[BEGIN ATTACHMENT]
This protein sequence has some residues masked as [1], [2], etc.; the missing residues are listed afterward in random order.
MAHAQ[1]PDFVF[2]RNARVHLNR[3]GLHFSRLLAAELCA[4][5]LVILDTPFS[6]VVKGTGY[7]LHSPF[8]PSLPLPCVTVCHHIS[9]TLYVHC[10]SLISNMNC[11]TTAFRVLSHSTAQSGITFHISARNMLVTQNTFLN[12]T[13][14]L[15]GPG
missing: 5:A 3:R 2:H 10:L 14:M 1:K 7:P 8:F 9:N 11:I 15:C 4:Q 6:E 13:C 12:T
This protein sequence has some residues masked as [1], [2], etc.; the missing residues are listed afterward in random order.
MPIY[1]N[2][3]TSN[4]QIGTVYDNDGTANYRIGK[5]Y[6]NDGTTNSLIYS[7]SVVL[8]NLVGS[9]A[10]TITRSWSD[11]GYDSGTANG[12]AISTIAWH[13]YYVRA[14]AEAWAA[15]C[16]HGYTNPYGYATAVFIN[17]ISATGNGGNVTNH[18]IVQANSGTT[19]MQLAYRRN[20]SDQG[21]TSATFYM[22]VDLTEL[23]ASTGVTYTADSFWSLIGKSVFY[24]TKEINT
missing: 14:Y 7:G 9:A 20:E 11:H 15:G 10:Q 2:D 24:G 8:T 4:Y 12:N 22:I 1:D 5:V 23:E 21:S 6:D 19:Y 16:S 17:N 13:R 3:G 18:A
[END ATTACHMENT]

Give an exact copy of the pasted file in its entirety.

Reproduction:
This protein sequence has some residues masked as [1], [2], etc.; the missing residues are listed afterward in random order.
MAHAQ[1]PDFVF[2]RNARVHLNR[3]GLHFSRLLAAELCA[4][5]LVILDTPFS[6]VVKGTGY[7]LHSPF[8]PSLPLPCVTVCHHIS[9]TLYVHC[10]SLISNMNC[11]TTAFRVLSHSTAQSGITFHISARNMLVTQNTFLN[12]T[13][14]L[15]GPG
missing: 5:A 3:R 2:H 10:L 14:M 1:K 7:P 8:F 9:N 11:I 15:C 4:Q 6:E 13:C 12:T
This protein sequence has some residues masked as [1], [2], etc.; the missing residues are listed afterward in random order.
MPIY[1]N[2][3]TSN[4]QIGTVYDNDGTANYRIGK[5]Y[6]NDGTTNSLIYS[7]SVVL[8]NLVGS[9]A[10]TITRSWSD[11]GYDSGTANG[12]AISTIAWH[13]YYVRA[14]AEAWAA[15]C[16]HGYTNPYGYATAVFIN[17]ISATGNGGNVTNH[18]IVQANSGTT[19]MQLAYRRN[20]SDQG[21]TSATFYM[22]VDLTEL[23]ASTGVTYTADSFWSLIGKSVFY[24]TKEINT
missing: 14:Y 7:G 9:A 20:E 11:H 15:G 10:Q 2:D 24:G 8:T 4:Y 12:N 22:I 1:D 5:V 23:E 21:S 6:D 19:Y 16:S 17:N 13:R 3:G 18:A